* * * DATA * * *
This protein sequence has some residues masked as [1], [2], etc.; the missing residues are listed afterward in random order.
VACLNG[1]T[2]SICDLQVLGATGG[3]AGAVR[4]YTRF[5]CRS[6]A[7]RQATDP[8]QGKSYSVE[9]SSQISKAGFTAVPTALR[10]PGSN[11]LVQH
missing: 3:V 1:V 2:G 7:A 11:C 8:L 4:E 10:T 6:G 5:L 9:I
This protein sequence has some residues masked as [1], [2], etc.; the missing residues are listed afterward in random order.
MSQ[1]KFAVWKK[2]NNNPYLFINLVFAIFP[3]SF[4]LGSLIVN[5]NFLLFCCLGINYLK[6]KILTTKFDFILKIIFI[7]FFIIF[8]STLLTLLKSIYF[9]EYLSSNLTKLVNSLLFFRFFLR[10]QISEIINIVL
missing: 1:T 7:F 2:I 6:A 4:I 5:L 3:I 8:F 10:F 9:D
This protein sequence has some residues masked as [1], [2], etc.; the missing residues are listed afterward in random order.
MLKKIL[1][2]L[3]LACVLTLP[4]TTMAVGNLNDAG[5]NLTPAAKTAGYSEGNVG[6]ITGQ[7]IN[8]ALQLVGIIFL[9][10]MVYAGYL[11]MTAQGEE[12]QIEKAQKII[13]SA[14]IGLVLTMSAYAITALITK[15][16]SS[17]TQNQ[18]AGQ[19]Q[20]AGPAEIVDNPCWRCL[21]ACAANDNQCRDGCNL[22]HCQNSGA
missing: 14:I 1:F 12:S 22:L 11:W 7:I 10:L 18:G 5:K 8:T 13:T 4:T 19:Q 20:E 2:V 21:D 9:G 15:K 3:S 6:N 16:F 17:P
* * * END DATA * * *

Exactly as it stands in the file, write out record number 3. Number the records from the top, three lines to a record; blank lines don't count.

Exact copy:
This protein sequence has some residues masked as [1], [2], etc.; the missing residues are listed afterward in random order.
MLKKIL[1][2]L[3]LACVLTLP[4]TTMAVGNLNDAG[5]NLTPAAKTAGYSEGNVG[6]ITGQ[7]IN[8]ALQLVGIIFL[9][10]MVYAGYL[11]MTAQGEE[12]QIEKAQKII[13]SA[14]IGLVLTMSAYAITALITK[15][16]SS[17]TQNQ[18]AGQ[19]Q[20]AGPAEIVDNPCWRCL[21]ACAANDNQCRDGCNL[22]HCQNSGA
missing: 14:I 1:F 12:S 22:L 11:W 7:I 10:L 18:G 5:K 8:T 13:T 4:T 19:Q 20:E 2:V 21:D 9:G 15:K 3:S 6:N 16:F 17:P